Hard disk drives are installed into a separate cage that can be moved out of the case. An important thing, the cage doesn’t move towards the expansion cards, but across the case. As a result, you can install or uninstall your hard drives without bothering about the expansion cards. You don’t have to remove your graphics card, for example, to do that. The cage is secured in the system case by means of two thumbscrews.
There is no need to take the whole cage out of the case, though. It has individual holders for HDDs and each holder has a handle. You only have to press the sides of the handle a little and the holder slips out of the cage.
You don’t need screws to install a HDD into this holder. The HDD is fixed on both sides with two plates each of which has two juts. The plates are equipped with special silicone pads that reduce vibrations.
I assembled my test configuration within this system case easily, yet there are two things I’d want to note. First, the cables of the junior of the two available power supplies are too short and have too few connectors (I will discuss this in more detail shortly). And the second problem is about the HDD cage. More exactly, I had problems connecting the power and interface cables to the HDDs. The handles of the HDD holders got in the way when I tried to lay the cables out more or less neatly. This may be a serious problem if you are going to use a PSU whose cables have stiff sleeves and a long distance between the power connectors. It is desirable that the HDD power connectors were T-shaped as it makes the laying out of the cables far easier.
Therefore I want to thank the manufacturers for the almost accomplished transition from PATA and SCSI to SATA and SAS. It would have been most difficult to lay out the broad cables of the parallel interfaces. So, if you are going to use hard drives with the older interfaces, you should think twice before purchasing this system case.
And finally, I want to cover the differences of this system case from the 6XR8-PE (PE stands for Premium Edition).
These differences are almost purely cosmetic, actually. The external 3.5-inch bay is now occupied by a card-reader by default. The card-reader is quite ordinary. It offers four card slots and an additional USB connector. This is actually a trifle you can implement with your own hands (such card-readers cost just a few dollars). More importantly, instead of the interface connectors on the front panel there is now a logotype and text informing you that this is a special version of the system case.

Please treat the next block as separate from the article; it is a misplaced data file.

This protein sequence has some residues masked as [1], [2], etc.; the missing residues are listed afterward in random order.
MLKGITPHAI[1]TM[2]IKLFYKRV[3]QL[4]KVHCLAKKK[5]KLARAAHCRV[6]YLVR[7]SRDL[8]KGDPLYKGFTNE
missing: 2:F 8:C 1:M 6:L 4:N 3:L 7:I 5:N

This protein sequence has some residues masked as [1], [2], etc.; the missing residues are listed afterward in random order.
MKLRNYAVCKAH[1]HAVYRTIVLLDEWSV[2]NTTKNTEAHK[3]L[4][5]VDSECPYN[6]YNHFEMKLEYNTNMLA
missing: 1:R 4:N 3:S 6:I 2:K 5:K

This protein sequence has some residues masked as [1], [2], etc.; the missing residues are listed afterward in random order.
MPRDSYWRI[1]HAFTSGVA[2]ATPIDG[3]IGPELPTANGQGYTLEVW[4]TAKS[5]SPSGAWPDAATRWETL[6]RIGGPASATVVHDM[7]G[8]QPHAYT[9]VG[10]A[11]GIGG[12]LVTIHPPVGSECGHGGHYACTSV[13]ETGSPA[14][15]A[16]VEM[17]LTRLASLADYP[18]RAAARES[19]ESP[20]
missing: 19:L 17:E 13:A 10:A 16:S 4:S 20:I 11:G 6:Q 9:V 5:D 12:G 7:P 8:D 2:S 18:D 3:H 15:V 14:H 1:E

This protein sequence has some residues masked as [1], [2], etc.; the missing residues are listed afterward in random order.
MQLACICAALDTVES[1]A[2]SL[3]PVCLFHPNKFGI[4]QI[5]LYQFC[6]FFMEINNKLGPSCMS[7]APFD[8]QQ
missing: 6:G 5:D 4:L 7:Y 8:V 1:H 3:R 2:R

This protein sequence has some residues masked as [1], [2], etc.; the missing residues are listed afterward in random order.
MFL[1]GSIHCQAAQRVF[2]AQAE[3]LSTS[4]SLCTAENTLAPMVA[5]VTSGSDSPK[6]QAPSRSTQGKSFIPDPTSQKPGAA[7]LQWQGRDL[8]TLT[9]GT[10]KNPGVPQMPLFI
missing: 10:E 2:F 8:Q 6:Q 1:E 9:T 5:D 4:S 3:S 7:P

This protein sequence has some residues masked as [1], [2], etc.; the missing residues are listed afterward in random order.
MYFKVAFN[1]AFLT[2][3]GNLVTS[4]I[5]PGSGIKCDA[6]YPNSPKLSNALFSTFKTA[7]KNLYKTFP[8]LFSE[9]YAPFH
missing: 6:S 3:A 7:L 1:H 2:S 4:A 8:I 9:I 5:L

The connectors have moved up to the center of the top panel of the case and are covered with a neat cap. Frankly speaking, I find this solution to be questionable. Yes, it is handy to use the connectors if the case stands on the floor. But if you put it on your desk, the connectors won’t be easily accessible. They won’t be accessible, either, if the system case stands somewhere deep under your desk because they are far from the front panel. Moreover, most users often keep some small things on the system case such as flash drives, various papers, books or manuals, USB-connected external drives, etc. This position of the connectors eats up a large part of the useful space on the top panel. I personally prefer the solution implemented in the Antec Nine Hundred: the connectors are placed closer to the front of the case and there is a handy groove behind them for storing those various small things.
As a kind of consolation, the selection of connectors has become broader: two USB ports, two audio connectors, a FireWire port, and an eSATA port. It is good to have the fast external interface eSATA. Unfortunately, it is only available in this special version of the case. Note that the new position of the USB ports now allows to plug in two broad devices, but not two thick ones, simultaneously. I don’t know why they could not be placed a little apart from each other as there is quite enough free space for that.
The interface connectors are implemented by means of a plastic cap screwed up to the top panel from the inside. A pack of cables goes out of the cap to the mainboard.
And there is one more difference of the Premium Edition model from the ordinary one. The cooling system now has a third 120mm fan located instead of the three bottom brackets of the external 5.25-inch bays. It is good to have one more fan, but its position is questionable. In fact, it is driving the fresh air towards the mainboard only, improving the cooling of the memory modules and CPU somewhat.
The 6XR8 model came to our lab together with an HEC Silent Pro A-450 power supply. The 6XR8-PE was equipped with an HEC Super Silent Pro Active A-600AP.